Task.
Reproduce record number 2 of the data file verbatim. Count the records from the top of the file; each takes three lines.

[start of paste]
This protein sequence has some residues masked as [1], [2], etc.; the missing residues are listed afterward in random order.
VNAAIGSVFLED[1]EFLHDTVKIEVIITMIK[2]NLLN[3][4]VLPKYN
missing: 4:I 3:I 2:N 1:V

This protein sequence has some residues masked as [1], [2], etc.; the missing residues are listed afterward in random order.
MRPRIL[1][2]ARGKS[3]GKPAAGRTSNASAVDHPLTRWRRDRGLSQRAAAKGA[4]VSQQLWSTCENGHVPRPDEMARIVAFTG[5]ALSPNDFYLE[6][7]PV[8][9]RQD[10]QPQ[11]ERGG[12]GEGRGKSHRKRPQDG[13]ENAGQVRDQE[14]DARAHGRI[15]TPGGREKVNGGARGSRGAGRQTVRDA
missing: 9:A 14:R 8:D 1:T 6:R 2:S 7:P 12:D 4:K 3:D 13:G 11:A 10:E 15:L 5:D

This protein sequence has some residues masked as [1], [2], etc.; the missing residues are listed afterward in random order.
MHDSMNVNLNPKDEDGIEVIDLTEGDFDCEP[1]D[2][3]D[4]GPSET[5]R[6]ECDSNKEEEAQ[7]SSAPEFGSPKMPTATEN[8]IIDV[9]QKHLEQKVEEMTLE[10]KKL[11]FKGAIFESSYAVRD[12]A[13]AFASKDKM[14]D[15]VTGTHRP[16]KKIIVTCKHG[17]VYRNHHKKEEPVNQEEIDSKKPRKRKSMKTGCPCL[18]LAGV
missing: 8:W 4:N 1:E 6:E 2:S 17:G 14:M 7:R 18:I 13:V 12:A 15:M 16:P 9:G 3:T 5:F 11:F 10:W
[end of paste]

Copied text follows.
This protein sequence has some residues masked as [1], [2], etc.; the missing residues are listed afterward in random order.
MRPRIL[1][2]ARGKS[3]GKPAAGRTSNASAVDHPLTRWRRDRGLSQRAAAKGA[4]VSQQLWSTCENGHVPRPDEMARIVAFTG[5]ALSPNDFYLE[6][7]PV[8][9]RQD[10]QPQ[11]ERGG[12]GEGRGKSHRKRPQDG[13]ENAGQVRDQE[14]DARAHGRI[15]TPGGREKVNGGARGSRGAGRQTVRDA
missing: 9:A 14:R 8:D 1:T 6:R 2:S 7:P 12:D 4:K 3:D 13:G 11:A 10:E 15:L 5:D